Lord and Shulman [1] formulated the generalized thermoelasticity theory introducing one relaxation time in Fourier's law of heat conduction equation and thus transforming the heat conduction equation into a hyperbolic type.

When Fourier conductivity is dominant, then the temperature equation reduces to classical Fourier's law of heat conduction and when the effect of conductivity is negligible, then the equation has undamped thermal wave solutions without energy dissipation.

The simulation was carried out based on the Fourier's

law of heat conduction and Newton Law of cooling.

Under such conditions, Fourier's

law of heat conduction, which is based on the continuum assumption, becomes invalid (39).

The background and foundation for this study evolve around thermal dynamics and Fourier's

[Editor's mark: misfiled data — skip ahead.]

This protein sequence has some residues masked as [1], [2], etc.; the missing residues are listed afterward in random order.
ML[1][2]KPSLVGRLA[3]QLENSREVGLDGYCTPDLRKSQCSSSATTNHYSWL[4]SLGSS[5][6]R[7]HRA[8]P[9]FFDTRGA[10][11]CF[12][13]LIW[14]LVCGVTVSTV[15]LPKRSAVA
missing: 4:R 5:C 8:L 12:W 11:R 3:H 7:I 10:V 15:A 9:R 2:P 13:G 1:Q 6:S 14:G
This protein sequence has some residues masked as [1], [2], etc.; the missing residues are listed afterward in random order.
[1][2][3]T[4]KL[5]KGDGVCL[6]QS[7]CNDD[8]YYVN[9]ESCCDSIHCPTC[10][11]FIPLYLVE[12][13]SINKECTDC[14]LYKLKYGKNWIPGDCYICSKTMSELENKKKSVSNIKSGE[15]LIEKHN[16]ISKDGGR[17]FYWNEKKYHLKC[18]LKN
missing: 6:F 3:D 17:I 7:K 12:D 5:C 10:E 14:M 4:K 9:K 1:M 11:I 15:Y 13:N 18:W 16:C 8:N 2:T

law of heat conduction.

In classical unsteady heat transfer problems, the basic equations are derived from Fourier's

law of heat conduction, which results in a parabolic equation for the temperature field and an infinite speed of heat propagation, thus violating the principle of causality.

Lord and Shulman [1] generalized the classical thermoelastic model of Biot [2], by incorporating a flux rate term into the Fourier's

law of heat conduction which results into a hyperbolic heat transport equation admitting finite speed of thermal signals.

Fourier's

law of heat conduction is used to determine the thermal conductivity of the test specimens from the measured heat flux and the known specimen dimensions.

Hooke's law of elasticity, Fourier's

law of heat conduction, and Darcy's Law for fluid flow in porous media.

From Fourier's

law of heat conduction the conduction process can be quantified as a heat flux rate equation.

FEA relies on Fourier's

law of heat conduction to create a conductivity matrix for an element.

In addition, the simulation was also conducted based on the Fourier's

law of heat conduction and Newton Law of cooling.